Both Chesky Records and HDtracks have a pair of co-founding partners, but the music-minded press has perpetually focused on one of them, pianist and composer David Chesky, while ignoring his younger brother, Norman. Mainstream reporters and photographers did converge on Norman Chesky once, when they spotted him rolling a bulky, rough-hewn, wooden artifact from the 2009 auction at which Bernard Madoff's personal effects were sold for the benefit of bilked investors. Leading newspapers ran photos of Norman with the tree-trunk table he'd bought after happening on the sale, and the New York Times identified him as "a music executive from Manhattan." As the exchange that follows shows, that description was a glaring oversimplification.
Madrigal's chief executive officer is known for working well into the night, but that's been a goal of his since boyhood. For many years he dreamed of becoming a professional guitarist, and even dropped out of Yale to satisfy a ravenous musical appetite. "Enough of trying to be a Renaissance man," Phil Muzio recalls thinking at the time. His aim was to be out there on the bandstand making music.
Richard Sequerra was born in 1929 and raised in various parts of the US by his mother, who worked for the Department of State. By the time he was 20, he had launched a freelance career that has since spanned a wide range of technologies. During a stint at Marantz in the 1960s, he worked with Sidney Smith on that firm's famed Marantz 10B tuner, which was sold from 1964 through 1970. Subsequent products have included the Sequerra 1 tuner and the Metronome 7 loudspeaker, originally produced by Sequerra's firm Pyramid and now hand-assembled by its creator, who offers the most recent version via his website, for less than half what it cost through retail channels when Sam Tellig praised it in the July 2007 Stereophile. Sequerra's newest transducersa self-amplified nearfield speaker and matching subwoofer designed for Internet music listeningremain in prototype form; he hopes to sell or license the designs rather than manufacture and market them himself.
Sanford "Sandy" Berlin died on March 11 at his home in Santa Monica, California. He was 80 and had suffered from cancer. Born in 1927, he would have been 81 on April 10. During a long and highly successful career in audio management, Berlin held top positions at companies ranging from Harman/Kardon and JBL to Madrigal and Revel. He entered the industry in the 1960s, after brokering Harman/Kardon, then owned by General Instruments, back to its founder, Sidney Harman, who subsequently hired him and put him in charge of H/K. When Harman's firm, then called Jervis Corporation, acquired JBL in 1969, Berlin moved to Los Angeles to reshape it. He later set up German and French distribution units for Harman-group products and, after negotiating Harman's purchase of Tannoy, moved to England to serve as Tannoy's chairman. When Harman set out to create a new speaker brand, Bolivar, Berlin took the reins of that Tennessee-based operation (which ultimately proved unsuccessful).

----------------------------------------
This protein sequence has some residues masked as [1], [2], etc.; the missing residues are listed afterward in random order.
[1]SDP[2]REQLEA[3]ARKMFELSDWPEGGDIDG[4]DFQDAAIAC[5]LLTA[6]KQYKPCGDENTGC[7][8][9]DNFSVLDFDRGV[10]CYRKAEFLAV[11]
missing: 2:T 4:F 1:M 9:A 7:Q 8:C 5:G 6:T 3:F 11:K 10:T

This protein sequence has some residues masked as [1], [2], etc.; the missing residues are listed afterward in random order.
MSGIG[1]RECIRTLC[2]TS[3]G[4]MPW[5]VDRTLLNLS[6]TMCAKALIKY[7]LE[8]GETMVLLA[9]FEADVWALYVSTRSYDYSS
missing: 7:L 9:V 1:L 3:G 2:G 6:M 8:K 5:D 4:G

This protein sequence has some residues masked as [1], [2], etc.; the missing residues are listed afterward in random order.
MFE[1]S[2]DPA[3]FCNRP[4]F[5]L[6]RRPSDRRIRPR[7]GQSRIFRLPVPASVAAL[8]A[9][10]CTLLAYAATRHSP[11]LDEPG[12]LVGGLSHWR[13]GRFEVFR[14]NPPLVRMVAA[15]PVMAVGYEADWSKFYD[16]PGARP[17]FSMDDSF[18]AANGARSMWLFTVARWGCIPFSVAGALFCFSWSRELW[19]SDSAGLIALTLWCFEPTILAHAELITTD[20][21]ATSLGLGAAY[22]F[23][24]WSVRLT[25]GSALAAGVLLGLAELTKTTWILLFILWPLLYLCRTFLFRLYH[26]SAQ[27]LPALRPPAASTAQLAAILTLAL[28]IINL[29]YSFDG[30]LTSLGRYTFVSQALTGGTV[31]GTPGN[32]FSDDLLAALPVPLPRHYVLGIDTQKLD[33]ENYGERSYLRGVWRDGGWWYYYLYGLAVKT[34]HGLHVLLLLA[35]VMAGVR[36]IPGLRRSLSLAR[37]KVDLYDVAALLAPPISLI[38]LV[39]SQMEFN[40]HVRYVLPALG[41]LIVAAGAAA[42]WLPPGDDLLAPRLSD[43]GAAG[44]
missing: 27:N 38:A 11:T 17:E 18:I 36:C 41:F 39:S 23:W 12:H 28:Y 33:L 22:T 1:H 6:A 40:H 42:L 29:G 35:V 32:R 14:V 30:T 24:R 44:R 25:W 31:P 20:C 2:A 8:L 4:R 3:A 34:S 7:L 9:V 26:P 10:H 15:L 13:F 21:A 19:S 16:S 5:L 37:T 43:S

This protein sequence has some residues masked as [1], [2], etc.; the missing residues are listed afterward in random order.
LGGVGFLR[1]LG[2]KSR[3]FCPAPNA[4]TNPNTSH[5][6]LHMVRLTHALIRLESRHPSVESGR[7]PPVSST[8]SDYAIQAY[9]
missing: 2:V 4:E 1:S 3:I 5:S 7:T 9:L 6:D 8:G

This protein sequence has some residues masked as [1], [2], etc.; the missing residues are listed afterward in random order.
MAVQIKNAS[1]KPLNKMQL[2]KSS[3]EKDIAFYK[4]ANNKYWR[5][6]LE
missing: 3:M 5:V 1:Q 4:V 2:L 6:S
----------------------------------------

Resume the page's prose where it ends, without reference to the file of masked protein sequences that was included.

This tale might have been scripted by Barry Levinson, the Baltimore-bred filmmaker who has set four pictures in his hometown, where much of the Sandy Gross story has also taken place. The young Sanford Gross moved there to attend Johns Hopkins University, and subsequently, in one of the city's Civil Warera houses, got Polk Audio rolling with fellow alumni Matthew Polk and George Klopfer. The company flourished, but Gross, who had minored in film at Hopkins, had an itch for Hollywood. He moved to Los Angeles, only to find the movie business tinged with illusionmuch as Billy Wilder and Charles Brackett had portrayed it in Sunset Boulevard, their merciless 1950 film noir. So Gross plotted a new scenario, returned to Baltimore, and re-entered an industry committed to low distortion.
Tom Jung's career has been dotted with numbers. In 1969, he and a partner founded Sound 80, a Minneapolis recording studio named by an advertising wizard who had previously conjured up the appellation Cure 81 for a Hormel ham, supposedly while sipping Vat 69 scotch. Some years later, engineers from another Midwestern company with a numeral in its name, 3M, stopped by with an experimental tape recorder that also employed digits. Those zeros and ones proved critical to the recordings Jung went on to engineer and produce at his next company, Digital Music Products, better known as DMP.